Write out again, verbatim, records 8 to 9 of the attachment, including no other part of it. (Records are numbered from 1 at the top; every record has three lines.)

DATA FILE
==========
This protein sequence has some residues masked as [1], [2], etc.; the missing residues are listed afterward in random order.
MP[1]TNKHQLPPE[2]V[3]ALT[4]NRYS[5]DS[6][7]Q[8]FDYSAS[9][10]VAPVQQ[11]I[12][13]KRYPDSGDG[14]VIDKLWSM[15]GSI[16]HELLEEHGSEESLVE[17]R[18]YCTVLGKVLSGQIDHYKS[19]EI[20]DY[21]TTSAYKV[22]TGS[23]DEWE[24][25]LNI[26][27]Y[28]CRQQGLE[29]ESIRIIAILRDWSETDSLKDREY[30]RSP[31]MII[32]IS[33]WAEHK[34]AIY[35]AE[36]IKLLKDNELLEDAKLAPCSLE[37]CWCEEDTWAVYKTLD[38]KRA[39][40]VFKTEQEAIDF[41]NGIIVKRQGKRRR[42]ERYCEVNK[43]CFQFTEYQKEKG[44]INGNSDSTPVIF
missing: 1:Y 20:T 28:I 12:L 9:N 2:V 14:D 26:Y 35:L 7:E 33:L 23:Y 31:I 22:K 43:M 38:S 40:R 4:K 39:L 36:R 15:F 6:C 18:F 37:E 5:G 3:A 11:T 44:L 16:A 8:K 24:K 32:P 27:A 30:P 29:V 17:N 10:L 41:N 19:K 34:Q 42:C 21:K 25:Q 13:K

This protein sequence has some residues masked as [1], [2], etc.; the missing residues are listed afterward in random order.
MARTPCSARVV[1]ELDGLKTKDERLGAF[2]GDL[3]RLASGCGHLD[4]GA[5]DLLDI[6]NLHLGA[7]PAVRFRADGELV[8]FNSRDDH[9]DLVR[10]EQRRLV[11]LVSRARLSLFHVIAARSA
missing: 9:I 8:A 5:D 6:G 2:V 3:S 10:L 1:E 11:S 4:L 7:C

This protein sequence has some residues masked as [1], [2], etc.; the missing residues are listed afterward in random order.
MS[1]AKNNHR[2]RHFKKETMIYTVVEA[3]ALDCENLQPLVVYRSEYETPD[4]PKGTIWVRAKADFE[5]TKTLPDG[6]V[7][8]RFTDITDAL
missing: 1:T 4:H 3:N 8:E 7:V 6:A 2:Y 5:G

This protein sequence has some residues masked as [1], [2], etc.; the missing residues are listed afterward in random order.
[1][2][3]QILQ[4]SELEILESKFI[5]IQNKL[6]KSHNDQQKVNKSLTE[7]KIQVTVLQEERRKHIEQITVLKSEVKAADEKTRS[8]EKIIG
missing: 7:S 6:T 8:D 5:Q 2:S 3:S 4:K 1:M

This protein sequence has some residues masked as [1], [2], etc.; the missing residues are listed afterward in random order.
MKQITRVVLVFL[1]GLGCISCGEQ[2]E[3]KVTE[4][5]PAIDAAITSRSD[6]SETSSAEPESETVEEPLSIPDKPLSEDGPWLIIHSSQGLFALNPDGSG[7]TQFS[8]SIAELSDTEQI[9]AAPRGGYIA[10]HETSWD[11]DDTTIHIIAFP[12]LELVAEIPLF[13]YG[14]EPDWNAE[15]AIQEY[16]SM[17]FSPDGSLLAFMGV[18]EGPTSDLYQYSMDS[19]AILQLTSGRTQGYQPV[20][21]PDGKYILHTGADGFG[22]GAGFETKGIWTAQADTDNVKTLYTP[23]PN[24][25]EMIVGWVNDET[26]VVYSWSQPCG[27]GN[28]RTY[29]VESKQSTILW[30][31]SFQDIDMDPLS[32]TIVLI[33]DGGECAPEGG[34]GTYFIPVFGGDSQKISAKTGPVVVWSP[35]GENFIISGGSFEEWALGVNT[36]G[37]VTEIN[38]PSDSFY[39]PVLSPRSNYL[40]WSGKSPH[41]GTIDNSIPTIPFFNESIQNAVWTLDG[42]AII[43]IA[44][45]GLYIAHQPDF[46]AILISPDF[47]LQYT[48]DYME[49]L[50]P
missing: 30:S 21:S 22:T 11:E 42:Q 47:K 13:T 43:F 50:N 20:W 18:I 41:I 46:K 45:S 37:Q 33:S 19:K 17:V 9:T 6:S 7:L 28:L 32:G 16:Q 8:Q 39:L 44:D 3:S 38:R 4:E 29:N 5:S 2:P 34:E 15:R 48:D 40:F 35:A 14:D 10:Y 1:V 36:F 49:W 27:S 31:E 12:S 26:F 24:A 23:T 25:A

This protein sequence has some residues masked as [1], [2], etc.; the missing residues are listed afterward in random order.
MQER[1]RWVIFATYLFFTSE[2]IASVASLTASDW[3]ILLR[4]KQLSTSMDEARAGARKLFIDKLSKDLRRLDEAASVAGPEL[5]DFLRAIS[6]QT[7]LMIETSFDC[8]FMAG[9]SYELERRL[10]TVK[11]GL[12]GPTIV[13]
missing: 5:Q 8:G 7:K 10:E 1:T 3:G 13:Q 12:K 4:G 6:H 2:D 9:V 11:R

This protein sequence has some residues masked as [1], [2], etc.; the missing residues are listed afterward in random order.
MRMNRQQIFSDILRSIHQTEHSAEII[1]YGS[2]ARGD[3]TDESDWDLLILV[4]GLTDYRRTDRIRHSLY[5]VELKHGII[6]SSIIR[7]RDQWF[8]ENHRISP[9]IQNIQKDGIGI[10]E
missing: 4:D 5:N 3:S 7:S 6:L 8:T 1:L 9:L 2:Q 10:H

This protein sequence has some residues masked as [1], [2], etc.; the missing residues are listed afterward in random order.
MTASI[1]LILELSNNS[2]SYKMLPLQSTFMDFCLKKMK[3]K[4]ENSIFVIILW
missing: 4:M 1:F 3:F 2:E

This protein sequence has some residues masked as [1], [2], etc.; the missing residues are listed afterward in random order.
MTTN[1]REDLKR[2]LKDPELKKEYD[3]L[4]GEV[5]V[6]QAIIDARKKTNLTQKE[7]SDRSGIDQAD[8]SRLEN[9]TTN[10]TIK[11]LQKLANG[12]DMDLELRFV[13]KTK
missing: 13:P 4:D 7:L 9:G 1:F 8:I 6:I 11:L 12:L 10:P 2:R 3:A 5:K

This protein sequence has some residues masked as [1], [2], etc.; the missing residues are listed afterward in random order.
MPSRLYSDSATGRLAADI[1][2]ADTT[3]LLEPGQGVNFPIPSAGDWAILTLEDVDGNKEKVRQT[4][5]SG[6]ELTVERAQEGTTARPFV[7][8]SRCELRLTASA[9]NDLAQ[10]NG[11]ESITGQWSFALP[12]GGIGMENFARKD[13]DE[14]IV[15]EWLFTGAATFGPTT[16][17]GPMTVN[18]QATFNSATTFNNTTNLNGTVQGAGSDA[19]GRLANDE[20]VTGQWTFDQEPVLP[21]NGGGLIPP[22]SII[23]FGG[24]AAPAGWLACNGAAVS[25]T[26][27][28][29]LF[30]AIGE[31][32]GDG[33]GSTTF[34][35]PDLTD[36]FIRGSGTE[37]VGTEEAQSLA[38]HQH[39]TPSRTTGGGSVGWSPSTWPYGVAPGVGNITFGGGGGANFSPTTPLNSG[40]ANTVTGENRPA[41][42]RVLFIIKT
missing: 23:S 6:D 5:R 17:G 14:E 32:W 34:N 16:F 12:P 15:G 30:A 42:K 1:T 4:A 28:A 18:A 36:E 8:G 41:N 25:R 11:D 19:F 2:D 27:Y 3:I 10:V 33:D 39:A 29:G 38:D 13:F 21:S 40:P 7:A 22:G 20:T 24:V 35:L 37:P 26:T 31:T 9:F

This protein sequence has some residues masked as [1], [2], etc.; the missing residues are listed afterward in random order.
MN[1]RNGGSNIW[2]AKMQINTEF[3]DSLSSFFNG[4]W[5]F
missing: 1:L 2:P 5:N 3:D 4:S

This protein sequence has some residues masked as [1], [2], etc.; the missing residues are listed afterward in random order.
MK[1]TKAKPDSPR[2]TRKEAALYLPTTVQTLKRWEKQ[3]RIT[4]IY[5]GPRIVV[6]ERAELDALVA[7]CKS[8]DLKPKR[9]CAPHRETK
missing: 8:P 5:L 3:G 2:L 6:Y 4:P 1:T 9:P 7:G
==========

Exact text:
This protein sequence has some residues masked as [1], [2], etc.; the missing residues are listed afterward in random order.
MTASI[1]LILELSNNS[2]SYKMLPLQSTFMDFCLKKMK[3]K[4]ENSIFVIILW
missing: 4:M 1:F 3:F 2:E

This protein sequence has some residues masked as [1], [2], etc.; the missing residues are listed afterward in random order.
MTTN[1]REDLKR[2]LKDPELKKEYD[3]L[4]GEV[5]V[6]QAIIDARKKTNLTQKE[7]SDRSGIDQAD[8]SRLEN[9]TTN[10]TIK[11]LQKLANG[12]DMDLELRFV[13]KTK
missing: 13:P 4:D 7:L 9:G 1:F 8:I 6:I 11:L 12:L 10:P 2:R 3:A 5:K